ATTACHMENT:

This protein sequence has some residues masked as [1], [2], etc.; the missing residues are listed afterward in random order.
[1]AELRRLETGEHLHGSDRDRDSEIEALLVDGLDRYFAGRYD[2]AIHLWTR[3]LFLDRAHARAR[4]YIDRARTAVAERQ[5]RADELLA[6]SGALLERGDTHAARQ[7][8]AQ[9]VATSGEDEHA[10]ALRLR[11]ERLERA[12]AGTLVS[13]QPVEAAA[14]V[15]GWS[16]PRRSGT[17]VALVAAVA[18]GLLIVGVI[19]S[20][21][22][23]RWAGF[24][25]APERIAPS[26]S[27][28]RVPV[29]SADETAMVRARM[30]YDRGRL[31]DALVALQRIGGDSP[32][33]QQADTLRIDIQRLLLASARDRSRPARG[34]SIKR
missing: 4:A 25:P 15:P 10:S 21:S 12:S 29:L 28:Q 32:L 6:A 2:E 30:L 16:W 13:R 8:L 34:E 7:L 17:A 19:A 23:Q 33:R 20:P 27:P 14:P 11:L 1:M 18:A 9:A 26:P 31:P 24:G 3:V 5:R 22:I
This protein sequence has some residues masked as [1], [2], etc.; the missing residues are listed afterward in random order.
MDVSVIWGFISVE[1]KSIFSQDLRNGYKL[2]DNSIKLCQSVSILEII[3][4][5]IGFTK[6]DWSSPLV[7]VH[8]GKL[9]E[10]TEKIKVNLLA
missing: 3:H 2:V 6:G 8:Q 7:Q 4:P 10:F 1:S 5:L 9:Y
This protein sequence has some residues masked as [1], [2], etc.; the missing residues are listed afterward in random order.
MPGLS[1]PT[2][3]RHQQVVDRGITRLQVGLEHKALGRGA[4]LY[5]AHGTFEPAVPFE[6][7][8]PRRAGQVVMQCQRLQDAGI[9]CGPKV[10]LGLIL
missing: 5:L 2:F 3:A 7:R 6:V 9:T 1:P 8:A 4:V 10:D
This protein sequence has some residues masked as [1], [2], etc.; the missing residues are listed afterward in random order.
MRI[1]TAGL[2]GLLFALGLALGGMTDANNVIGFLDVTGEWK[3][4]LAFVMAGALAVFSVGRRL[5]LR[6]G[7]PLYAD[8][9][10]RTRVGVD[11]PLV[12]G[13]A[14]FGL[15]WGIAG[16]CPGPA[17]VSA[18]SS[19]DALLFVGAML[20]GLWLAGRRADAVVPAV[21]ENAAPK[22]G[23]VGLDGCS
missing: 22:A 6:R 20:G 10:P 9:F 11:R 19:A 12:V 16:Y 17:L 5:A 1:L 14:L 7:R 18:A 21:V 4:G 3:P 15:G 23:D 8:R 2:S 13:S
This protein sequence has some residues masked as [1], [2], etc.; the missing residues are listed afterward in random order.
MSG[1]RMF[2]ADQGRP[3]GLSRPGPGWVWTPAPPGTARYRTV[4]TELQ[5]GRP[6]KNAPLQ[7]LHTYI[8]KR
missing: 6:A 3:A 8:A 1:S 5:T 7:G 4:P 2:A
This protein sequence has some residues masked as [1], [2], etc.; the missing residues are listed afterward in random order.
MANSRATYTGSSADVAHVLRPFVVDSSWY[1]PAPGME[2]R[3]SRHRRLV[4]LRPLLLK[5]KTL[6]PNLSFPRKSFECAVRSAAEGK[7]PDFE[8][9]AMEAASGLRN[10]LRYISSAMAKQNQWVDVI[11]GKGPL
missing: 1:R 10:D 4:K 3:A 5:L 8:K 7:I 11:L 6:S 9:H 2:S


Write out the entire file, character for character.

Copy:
This protein sequence has some residues masked as [1], [2], etc.; the missing residues are listed afterward in random order.
[1]AELRRLETGEHLHGSDRDRDSEIEALLVDGLDRYFAGRYD[2]AIHLWTR[3]LFLDRAHARAR[4]YIDRARTAVAERQ[5]RADELLA[6]SGALLERGDTHAARQ[7][8]AQ[9]VATSGEDEHA[10]ALRLR[11]ERLERA[12]AGTLVS[13]QPVEAAA[14]V[15]GWS[16]PRRSGT[17]VALVAAVA[18]GLLIVGVI[19]S[20][21][22][23]RWAGF[24][25]APERIAPS[26]S[27][28]RVPV[29]SADETAMVRARM[30]YDRGRL[31]DALVALQRIGGDSP[32][33]QQADTLRIDIQRLLLASARDRSRPARG[34]SIKR
missing: 4:A 25:P 15:P 10:S 21:S 12:S 29:L 28:Q 32:L 6:A 2:E 30:L 16:W 13:R 8:L 34:E 7:L 17:A 19:A 23:Q 33:R 20:P 27:P 14:P 11:L 1:M 18:A 9:A 26:P 31:P 24:G 3:V 5:R 22:I
This protein sequence has some residues masked as [1], [2], etc.; the missing residues are listed afterward in random order.
MDVSVIWGFISVE[1]KSIFSQDLRNGYKL[2]DNSIKLCQSVSILEII[3][4][5]IGFTK[6]DWSSPLV[7]VH[8]GKL[9]E[10]TEKIKVNLLA
missing: 3:H 2:V 6:G 8:Q 7:Q 4:P 10:F 1:S 5:L 9:Y
This protein sequence has some residues masked as [1], [2], etc.; the missing residues are listed afterward in random order.
MPGLS[1]PT[2][3]RHQQVVDRGITRLQVGLEHKALGRGA[4]LY[5]AHGTFEPAVPFE[6][7][8]PRRAGQVVMQCQRLQDAGI[9]CGPKV[10]LGLIL
missing: 5:L 2:F 3:A 7:R 6:V 9:T 1:P 8:A 4:V 10:D
This protein sequence has some residues masked as [1], [2], etc.; the missing residues are listed afterward in random order.
MRI[1]TAGL[2]GLLFALGLALGGMTDANNVIGFLDVTGEWK[3][4]LAFVMAGALAVFSVGRRL[5]LR[6]G[7]PLYAD[8][9][10]RTRVGVD[11]PLV[12]G[13]A[14]FGL[15]WGIAG[16]CPGPA[17]VSA[18]SS[19]DALLFVGAML[20]GLWLAGRRADAVVPAV[21]ENAAPK[22]G[23]VGLDGCS
missing: 22:A 6:R 20:G 10:P 9:F 11:R 19:A 12:V 16:Y 17:L 5:A 1:L 14:L 7:R 18:A 21:V 4:G 3:P 15:G 23:D 8:R 2:S 13:S
This protein sequence has some residues masked as [1], [2], etc.; the missing residues are listed afterward in random order.
MSG[1]RMF[2]ADQGRP[3]GLSRPGPGWVWTPAPPGTARYRTV[4]TELQ[5]GRP[6]KNAPLQ[7]LHTYI[8]KR
missing: 6:A 3:A 8:A 1:S 5:T 7:G 4:P 2:A
This protein sequence has some residues masked as [1], [2], etc.; the missing residues are listed afterward in random order.
MANSRATYTGSSADVAHVLRPFVVDSSWY[1]PAPGME[2]R[3]SRHRRLV[4]LRPLLLK[5]KTL[6]PNLSFPRKSFECAVRSAAEGK[7]PDFE[8][9]AMEAASGLRN[10]LRYISSAMAKQNQWVDVI[11]GKGPL
missing: 1:R 10:D 4:K 3:A 5:L 8:K 7:I 11:L 6:S 9:H 2:S